Keeping well-hydrated

Yeah! The sun is shining, the trees are in bloom and the air is warm. Time to intensify your outdoor workout.

Yeah! The sun is shining, the trees are in bloom and the air is warm. Time to intensify your outdoor workout.

Whether you are into tennis, ultimate Frisbee or soccer, or simply going for a long walk, bike ride or run, keep in mind that you’re losing nutrients through sweat.

Even four per cent dehydration decreases your performance, according to Dr. Michael Clarfield, director of The Sports Medicine Specialists Clinic in Toronto.

And there’s a more immediate reason to keep hydrated: “There is a direct correlation between muscle cramps and dehydration,” says Dr. Clarfield. Muscle cramps are caused by depleted levels of minerals in muscle tissue.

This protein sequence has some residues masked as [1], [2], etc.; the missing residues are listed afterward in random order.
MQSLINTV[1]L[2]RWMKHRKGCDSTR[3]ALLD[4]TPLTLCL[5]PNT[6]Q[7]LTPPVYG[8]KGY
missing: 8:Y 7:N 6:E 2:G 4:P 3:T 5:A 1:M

The remedy? If you are working out intensely, you need to continuously replenish with drinks that are enriched with electrolytes, such as sports drinks. This will replace electrolytes lost through sweat.

Here are some other hydration tips from Dr. Clarfield, who is also the company physician for the National Ballet of Canada and team doctor for the Canadian National Tennis Team.

• Don’t drink too much water. Plain water dilutes electrolytes and can create a state of hyper-hydration. Drink liquid containing electrolytes as well as water.

• Don’t work out if you have flu-like symptoms throughout your body. Your immune system is compromised and exercising can further wear it down. Exercising with just a head cold is probably fine.

• Remember to warm up before exercising and to stretch after exercising to help prevent injury. A good way to warm up consists of three to five minutes of an activity that gradually increases your heart rate. When stretching, remember to engage in gradual, steady movements for 15 to 20 seconds.

• Listen to your body. If you are having trouble breathing or feel pain, immediately stop the activity you are doing.

 
 
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